Retorted Clark: "Police records
Df drunkenness arrests in Philadel
phia. Detroit. Cleveland. Atlanta.
Chicago and other metropolitan
centers show that intoxication has
increased from 35 to 300 per cent
under prohibition. Whatever good
prohibition has done in small towns
has been wiped out in increased
drinking in metropolitan areas."
"Continued Dr. McBride: "After
all. a repeal candidate for presi
dent would be a liquor candidate.
A repeal plank would be a liquor
Said Clark: "A repeal plank would
not mean a liquor candidate any
more than a dry plank means a
bootleg liquor plank."
Added Dr. McBride: "A repeal
plank in the national Republican
party platform would be a colossal
blunder. Constitutional prohibition
is a non-partisan issue relative to
which neither party can wisely
take a partisan stand."
that at any subsequent interviews, a
physician would be present.
Accordingly, when it was decided
today to take her to the state police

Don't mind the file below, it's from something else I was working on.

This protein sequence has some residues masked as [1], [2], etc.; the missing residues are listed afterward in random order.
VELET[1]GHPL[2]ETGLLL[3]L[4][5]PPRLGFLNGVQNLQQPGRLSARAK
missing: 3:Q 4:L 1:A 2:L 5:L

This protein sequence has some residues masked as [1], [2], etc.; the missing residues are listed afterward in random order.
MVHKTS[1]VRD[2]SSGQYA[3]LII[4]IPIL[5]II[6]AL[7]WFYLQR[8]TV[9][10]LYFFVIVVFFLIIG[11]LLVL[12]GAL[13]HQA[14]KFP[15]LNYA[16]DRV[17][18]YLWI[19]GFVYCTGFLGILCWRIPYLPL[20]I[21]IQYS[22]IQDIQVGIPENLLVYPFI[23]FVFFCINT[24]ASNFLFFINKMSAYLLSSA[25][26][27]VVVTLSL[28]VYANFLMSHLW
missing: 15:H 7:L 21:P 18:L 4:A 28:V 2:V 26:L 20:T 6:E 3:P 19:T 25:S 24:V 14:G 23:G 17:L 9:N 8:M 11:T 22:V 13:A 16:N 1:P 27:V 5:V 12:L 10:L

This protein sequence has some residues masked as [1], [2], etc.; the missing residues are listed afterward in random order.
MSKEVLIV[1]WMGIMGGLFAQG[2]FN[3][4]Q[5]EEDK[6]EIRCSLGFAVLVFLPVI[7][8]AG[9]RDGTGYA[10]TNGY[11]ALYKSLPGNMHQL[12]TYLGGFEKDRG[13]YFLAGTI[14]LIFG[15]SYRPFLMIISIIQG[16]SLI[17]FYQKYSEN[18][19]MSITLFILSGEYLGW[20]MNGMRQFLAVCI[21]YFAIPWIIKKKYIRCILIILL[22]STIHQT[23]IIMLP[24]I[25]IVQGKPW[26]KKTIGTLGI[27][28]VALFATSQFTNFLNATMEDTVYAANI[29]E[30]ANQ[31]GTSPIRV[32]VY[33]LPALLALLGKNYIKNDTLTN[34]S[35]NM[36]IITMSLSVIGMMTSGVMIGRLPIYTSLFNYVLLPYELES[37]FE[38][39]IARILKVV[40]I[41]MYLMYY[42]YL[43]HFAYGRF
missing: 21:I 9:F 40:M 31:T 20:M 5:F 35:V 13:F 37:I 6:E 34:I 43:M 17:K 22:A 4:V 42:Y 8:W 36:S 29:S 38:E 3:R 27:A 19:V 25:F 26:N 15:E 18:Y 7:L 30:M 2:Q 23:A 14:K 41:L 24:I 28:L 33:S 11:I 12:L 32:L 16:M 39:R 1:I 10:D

headquarters at Alpine. N. J., for
questioning, a physician had been
summoned, to be present at the in
Miss Sharp was notified through
Mrs. Morrow to hold herself in
readiness, and a group of police
officers was ordered to accompany
her from Englewood to Alpine.
The pol.ee orders were issued this
morning. At noon the young wo
man went to her room. Shortly aft
erwards she staggered out and
reached the pantry, where she fell,
dying, ana without—so far as the
police have been able to ascertain—
making any statement. . .
Brinkert was captured late yes
terday by a private citizen at
Trenton, N. J.. v.no was just read
ing a newspaper description of the
man when Brinkert attempted to
take his car from a parking lot.
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| EARTHQUAKE ROCKS NORTHERN CALIFORNIA
One of the most severe earthquakes California had felt in many years appeared to center at Eureka. ,